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Surrender as means to liberation

From: T. R. Govindarajan (tgovindarajan_at_lucent.com)
Date: Mon Jul 17 2000 - 15:08:19 PDT

Dear bhAgavathAs:

AdiyEn came across this article appeared in the The Hindu dated. July 18, 2000.
In his discourse on the Raamaayanaa, Sengalipuram Sri B.Damodara Dikshitar said
that every canto of the epic, except the last one, highlighted the concept of
surrender. AdiyEn thought that this might be  of interest to all in the list
since a
discussion is currently going on about SaranAgati.

adiyEn

govindarajan


 CHENNAI, JULY 18. The main purpose of the Supreme Being's incarnations
 was to re-establish righteousness in the world and every manifestation has a
 unique message also to mankind. The significant import of Rama's incarnation is
 His promise that He would protect anyone who surrenders (Prapatti, Saranagati)
 to Him. In the Srivaishnava tradition the Ramayana is hailed as the
``Saranagati
 Sastra'' - a scriptural text outlining the concept of surrender to God as the
means
 to liberation. 

 The rationale behind depicting Rama's auspicious traits right at the outset by
 Valmiki is to instil hope in the heart of the penitent that the Lord would
condone
 his lapses if he submits to Him. This is crucial to the operation of the Lord's
 grace. His compassionate nature comes to the fore and makes Him overlook the
 devotee's sins. The Kamba Ramayanam focusses on surrender to God in the
 opening verse. 

 In his discourse on the Ramayana, Sengalipuram Sri B.Damodara Dikshitar said
 that every canto of the epic, except the last one, highlighted the concept of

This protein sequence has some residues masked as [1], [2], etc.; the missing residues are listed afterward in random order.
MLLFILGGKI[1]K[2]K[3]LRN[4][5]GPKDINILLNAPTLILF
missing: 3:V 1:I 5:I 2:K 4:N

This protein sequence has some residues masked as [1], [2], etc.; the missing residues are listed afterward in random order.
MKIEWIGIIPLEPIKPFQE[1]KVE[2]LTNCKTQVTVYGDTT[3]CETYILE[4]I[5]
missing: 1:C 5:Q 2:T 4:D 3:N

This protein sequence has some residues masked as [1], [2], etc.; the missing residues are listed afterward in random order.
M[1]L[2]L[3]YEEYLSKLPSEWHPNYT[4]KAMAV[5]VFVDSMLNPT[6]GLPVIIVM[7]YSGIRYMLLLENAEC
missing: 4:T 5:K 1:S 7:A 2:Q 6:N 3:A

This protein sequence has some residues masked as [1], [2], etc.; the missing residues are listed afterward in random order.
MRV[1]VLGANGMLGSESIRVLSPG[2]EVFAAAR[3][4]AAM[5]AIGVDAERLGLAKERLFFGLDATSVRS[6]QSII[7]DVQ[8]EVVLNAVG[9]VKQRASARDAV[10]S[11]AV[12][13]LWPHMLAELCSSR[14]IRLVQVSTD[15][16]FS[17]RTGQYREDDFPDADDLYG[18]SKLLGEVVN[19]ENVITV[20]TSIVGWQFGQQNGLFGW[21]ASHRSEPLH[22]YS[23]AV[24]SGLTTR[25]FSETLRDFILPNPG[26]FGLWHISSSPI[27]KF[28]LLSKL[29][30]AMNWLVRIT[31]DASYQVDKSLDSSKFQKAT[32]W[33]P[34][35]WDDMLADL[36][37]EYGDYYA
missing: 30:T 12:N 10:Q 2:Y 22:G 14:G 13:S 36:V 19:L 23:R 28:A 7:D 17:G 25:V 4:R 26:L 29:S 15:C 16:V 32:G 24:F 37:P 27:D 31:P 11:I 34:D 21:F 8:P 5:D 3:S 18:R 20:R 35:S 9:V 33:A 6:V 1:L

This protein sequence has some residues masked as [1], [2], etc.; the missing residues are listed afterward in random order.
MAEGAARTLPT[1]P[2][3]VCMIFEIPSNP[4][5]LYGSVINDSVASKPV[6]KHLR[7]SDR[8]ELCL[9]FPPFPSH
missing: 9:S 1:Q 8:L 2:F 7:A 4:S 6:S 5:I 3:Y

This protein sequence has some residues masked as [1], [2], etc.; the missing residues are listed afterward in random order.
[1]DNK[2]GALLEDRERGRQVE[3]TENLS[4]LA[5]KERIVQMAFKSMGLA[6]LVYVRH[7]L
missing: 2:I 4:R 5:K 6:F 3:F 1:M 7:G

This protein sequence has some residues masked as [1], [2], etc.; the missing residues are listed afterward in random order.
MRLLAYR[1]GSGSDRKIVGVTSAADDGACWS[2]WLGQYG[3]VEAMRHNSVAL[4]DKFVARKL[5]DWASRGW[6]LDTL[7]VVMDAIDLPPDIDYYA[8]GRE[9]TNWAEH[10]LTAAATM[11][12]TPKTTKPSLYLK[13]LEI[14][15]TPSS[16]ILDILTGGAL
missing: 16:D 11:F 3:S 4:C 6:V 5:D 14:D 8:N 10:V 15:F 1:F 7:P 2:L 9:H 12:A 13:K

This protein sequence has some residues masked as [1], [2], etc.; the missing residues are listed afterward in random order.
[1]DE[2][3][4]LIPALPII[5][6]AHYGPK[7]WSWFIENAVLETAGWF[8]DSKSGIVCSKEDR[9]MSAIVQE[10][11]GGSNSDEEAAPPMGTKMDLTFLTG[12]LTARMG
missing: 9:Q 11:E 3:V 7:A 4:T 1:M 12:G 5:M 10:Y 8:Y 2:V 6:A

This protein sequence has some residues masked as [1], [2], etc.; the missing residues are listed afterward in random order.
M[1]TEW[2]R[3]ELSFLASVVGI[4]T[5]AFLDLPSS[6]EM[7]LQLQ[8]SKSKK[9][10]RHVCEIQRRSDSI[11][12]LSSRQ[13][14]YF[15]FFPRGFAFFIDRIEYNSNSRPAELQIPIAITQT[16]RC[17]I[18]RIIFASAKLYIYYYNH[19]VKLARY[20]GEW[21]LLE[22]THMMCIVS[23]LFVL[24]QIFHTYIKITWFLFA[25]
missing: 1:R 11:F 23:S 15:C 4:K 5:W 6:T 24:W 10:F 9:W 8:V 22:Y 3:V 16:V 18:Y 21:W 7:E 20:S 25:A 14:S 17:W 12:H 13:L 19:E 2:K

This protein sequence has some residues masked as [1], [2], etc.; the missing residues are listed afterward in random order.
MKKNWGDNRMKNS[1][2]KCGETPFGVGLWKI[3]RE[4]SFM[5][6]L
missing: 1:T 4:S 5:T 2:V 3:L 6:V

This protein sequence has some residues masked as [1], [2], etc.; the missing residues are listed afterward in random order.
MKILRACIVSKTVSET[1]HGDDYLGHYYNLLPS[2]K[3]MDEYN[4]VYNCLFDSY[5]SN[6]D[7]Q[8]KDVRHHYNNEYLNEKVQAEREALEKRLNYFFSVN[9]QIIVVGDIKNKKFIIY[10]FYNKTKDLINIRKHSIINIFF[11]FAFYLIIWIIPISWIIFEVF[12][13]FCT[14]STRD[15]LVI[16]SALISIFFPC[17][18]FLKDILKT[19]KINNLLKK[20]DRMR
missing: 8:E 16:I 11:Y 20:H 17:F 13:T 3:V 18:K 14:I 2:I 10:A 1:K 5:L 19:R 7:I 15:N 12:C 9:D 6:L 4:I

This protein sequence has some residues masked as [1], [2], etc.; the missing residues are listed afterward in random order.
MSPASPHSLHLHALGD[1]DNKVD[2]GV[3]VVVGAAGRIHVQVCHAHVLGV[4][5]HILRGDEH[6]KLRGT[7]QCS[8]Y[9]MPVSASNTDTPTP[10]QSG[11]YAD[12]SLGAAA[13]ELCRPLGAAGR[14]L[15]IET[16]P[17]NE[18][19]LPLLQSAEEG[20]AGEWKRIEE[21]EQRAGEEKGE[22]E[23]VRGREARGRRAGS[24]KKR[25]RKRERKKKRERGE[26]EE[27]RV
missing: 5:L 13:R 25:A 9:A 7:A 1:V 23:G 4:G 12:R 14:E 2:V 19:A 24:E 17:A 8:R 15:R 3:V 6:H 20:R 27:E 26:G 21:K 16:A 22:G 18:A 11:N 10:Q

surrender. The first canto describes how the celestials surrendered to God for
 protection of the innocents who were being terrorised by the Rakshasas
 especially Ravana and He promised them that He would incarnate on the Earth
 for this purpose. The second canto highlights Bharata's surrender to Rama when
 he beseeched Him to return to Ayodhya. 

 The Aranya Kanda describes the surrender of the sages in the forest to protect
 them from the demons as they knew about Rama's divine nature and hence
 regarded Him as their Lord and refuge. The next canto describes Sugriva's
 submission to Rama to protect him from his brother Vali who had inflicted
untold
 suffering on him. The Sundara Kanda of the epic which focusses on the exploits
 of Hanuman also brings out his total surrender to Rama and his exemplary
 devotion to Him. 

 The next canto delineates one of the paradigmatic instances of Self-surrender
 cited by the preceptors - Vibhishana's surrender to Rama after Ravana failed to
 be convinced by his advice and persuasion to return Sita to Rama. It was in
this
 context that the Lord assured His protection to anyone who surrendered to Him. 

 While surrendering to God accepting Him as the means to liberation one must
 resolve to do only such actions that will please Him and also desist from those
 which displease Him. He must repose total faith in God's grace and must feel
 humble realising his helplessness. After surrendering to God he should not
worry
 about his eventual liberation and must accept everything in life as divine
will.

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